Critics’ Picks

View of “Between the Lines,” 2014.

View of “Between the Lines,” 2014.

New York

“Between the Lines”

Tanya Bonakdar Gallery
521 West 21st Street
January 9–February 8, 2014

The most arresting tableau in “Between the Lines,” a group show devoted to text-based work of seventeen artists, sets Mark Dion’s installation Slide Spill, 2014, against Haim Steinbach’s wall text Hello. Again., 2013. In Dion’s piece, slides of Picassos, Klees, and ancient pottery from the collection at the Minneapolis Institute of Arts pour out from a large canister; the images—barely visible on the slides—can only be identified by their titles. Inversely, Steinbach’s graphic wall work blows text up into image. But the more time one spends with it, the more Hello. Again. feels like a stasis rather than a beginning, greeting us again and again in a looped circuit. Placing Steinbach’s work behind Dion’s makes the takeaway for both especially potent, the obsolete slides paling in the face of the overwhelming text behind them.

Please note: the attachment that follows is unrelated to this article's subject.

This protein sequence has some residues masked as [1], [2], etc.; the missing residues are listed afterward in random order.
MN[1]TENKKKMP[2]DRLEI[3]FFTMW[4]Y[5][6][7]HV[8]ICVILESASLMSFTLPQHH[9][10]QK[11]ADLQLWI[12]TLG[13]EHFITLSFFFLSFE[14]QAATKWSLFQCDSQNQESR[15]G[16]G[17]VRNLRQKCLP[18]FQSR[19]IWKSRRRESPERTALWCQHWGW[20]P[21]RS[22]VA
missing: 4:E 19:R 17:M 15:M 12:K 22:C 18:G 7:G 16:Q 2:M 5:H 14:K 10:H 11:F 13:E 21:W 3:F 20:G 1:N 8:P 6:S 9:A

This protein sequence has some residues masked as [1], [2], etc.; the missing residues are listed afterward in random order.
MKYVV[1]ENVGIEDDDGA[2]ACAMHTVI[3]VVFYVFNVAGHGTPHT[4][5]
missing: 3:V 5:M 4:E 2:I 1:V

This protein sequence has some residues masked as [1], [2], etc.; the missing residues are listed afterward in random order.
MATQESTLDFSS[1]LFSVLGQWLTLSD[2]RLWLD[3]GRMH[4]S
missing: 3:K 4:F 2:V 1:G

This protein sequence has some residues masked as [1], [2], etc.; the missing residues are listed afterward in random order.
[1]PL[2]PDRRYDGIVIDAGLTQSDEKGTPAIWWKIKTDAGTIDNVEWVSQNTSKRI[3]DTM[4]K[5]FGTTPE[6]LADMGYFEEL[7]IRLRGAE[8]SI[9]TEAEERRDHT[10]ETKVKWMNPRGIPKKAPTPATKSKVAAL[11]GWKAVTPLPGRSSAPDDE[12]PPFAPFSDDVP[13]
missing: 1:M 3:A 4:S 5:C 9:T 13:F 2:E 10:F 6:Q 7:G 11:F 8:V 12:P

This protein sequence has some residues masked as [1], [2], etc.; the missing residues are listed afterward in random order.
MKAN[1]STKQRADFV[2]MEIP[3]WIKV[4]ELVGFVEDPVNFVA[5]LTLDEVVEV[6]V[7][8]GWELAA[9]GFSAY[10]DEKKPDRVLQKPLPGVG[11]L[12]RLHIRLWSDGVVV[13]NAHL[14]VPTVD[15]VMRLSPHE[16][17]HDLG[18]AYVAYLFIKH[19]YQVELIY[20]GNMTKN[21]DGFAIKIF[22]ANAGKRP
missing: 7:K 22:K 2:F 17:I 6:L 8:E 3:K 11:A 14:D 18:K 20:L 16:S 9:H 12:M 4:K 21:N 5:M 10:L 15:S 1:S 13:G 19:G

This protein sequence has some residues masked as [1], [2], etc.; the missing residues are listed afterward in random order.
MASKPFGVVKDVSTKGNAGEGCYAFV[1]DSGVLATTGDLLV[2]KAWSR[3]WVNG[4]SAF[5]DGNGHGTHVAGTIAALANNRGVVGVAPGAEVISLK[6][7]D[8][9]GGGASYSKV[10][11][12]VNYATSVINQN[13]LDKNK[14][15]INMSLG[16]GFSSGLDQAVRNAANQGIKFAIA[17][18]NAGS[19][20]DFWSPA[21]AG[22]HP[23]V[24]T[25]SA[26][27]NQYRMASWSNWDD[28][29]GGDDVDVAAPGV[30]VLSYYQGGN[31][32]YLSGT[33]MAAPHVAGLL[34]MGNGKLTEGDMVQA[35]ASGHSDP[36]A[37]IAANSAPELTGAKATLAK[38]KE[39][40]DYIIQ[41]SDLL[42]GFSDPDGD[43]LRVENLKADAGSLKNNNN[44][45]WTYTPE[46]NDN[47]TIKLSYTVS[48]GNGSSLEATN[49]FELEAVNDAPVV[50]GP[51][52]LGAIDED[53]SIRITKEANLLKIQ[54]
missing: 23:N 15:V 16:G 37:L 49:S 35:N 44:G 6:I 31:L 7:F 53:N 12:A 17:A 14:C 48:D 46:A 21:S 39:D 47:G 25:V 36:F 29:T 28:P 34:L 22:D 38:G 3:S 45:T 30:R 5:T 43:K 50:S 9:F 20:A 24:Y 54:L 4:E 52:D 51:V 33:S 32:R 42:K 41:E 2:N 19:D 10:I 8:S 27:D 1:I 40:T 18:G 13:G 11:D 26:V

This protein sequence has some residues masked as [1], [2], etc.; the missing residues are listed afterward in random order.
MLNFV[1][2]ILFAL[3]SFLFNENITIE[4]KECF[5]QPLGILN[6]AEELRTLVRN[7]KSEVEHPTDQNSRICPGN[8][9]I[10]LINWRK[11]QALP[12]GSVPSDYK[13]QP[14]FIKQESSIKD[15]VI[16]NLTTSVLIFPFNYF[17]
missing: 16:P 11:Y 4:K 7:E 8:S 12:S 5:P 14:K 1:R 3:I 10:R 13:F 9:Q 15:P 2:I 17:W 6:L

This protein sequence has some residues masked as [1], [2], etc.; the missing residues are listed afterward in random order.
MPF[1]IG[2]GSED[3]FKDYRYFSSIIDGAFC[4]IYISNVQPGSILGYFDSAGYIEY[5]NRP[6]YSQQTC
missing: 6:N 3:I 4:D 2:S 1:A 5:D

The show casts a wide range, from the poetic narratives in Mark Manders’s installation to Charles Long’s car medallions cast into a clay rock formation. Some works, however, seem too concerned with the syntaxes of actual reading, a safe move given the show’s title. The strongest works share a dark comic streak, calling upon text to reveal a foreboding future. Agnieszka Kurant’s pieces assume the role of modern oracle bones; for Future Anterior, 2008, she created eight pages of a 2020 issue of the New York Times based on the predictions of a clairvoyant. But the ink, foretelling a disastrous Los Angeles earthquake and a Russian invasion of China, disappears depending on the temperature of the room. For Study for Gravestone Writing 1980–, 2013, Analia Saban engraved her birth year into a marble slab and then scribbled the same date all over its surface. The text itself is irrelevant—the far more haunting subject is Saban’s own easily erasable attempts at inscribing her name into history. Kurant and Saban are two of three artists under the age of forty included in “Between the Lines” and, as such, it is no coincidence that their works are among the most provocative on display: For this generation, using language to do a kind black magic—in a landscape where words pour from monitors, screens, and devices—is familiar territory.